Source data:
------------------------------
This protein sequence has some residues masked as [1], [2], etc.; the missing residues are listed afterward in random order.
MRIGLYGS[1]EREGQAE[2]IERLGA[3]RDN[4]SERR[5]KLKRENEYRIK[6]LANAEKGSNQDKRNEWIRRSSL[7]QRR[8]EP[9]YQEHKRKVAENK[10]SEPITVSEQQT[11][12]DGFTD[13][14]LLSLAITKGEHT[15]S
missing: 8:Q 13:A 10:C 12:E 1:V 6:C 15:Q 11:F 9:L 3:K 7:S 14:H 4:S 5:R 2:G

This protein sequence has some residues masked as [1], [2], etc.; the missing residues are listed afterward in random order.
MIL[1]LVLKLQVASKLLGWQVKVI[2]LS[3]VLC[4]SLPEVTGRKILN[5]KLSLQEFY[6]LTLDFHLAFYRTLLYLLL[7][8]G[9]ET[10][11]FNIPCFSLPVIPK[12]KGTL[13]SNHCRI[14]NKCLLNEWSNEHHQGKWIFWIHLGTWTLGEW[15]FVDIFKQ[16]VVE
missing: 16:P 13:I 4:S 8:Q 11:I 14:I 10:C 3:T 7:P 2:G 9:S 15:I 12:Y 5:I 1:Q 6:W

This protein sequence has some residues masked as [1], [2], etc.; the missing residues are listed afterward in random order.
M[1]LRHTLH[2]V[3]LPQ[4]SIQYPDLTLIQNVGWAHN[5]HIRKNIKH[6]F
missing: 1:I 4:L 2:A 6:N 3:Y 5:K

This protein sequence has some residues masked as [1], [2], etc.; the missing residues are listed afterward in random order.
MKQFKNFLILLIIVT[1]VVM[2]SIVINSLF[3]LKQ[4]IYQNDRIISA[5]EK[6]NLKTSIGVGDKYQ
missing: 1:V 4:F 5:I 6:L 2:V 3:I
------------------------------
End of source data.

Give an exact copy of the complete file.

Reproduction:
This protein sequence has some residues masked as [1], [2], etc.; the missing residues are listed afterward in random order.
MRIGLYGS[1]EREGQAE[2]IERLGA[3]RDN[4]SERR[5]KLKRENEYRIK[6]LANAEKGSNQDKRNEWIRRSSL[7]QRR[8]EP[9]YQEHKRKVAENK[10]SEPITVSEQQT[11][12]DGFTD[13][14]LLSLAITKGEHT[15]S
missing: 8:Q 13:A 10:C 12:E 1:V 6:C 15:Q 11:F 9:L 3:K 7:S 14:H 4:S 5:R 2:G

This protein sequence has some residues masked as [1], [2], etc.; the missing residues are listed afterward in random order.
MIL[1]LVLKLQVASKLLGWQVKVI[2]LS[3]VLC[4]SLPEVTGRKILN[5]KLSLQEFY[6]LTLDFHLAFYRTLLYLLL[7][8]G[9]ET[10][11]FNIPCFSLPVIPK[12]KGTL[13]SNHCRI[14]NKCLLNEWSNEHHQGKWIFWIHLGTWTLGEW[15]FVDIFKQ[16]VVE
missing: 16:P 13:I 4:S 8:Q 11:I 14:I 10:C 3:T 7:P 2:G 9:S 15:I 12:Y 5:I 1:Q 6:W

This protein sequence has some residues masked as [1], [2], etc.; the missing residues are listed afterward in random order.
M[1]LRHTLH[2]V[3]LPQ[4]SIQYPDLTLIQNVGWAHN[5]HIRKNIKH[6]F
missing: 1:I 4:L 2:A 6:N 3:Y 5:K

This protein sequence has some residues masked as [1], [2], etc.; the missing residues are listed afterward in random order.
MKQFKNFLILLIIVT[1]VVM[2]SIVINSLF[3]LKQ[4]IYQNDRIISA[5]EK[6]NLKTSIGVGDKYQ
missing: 1:V 4:F 5:I 6:L 2:V 3:I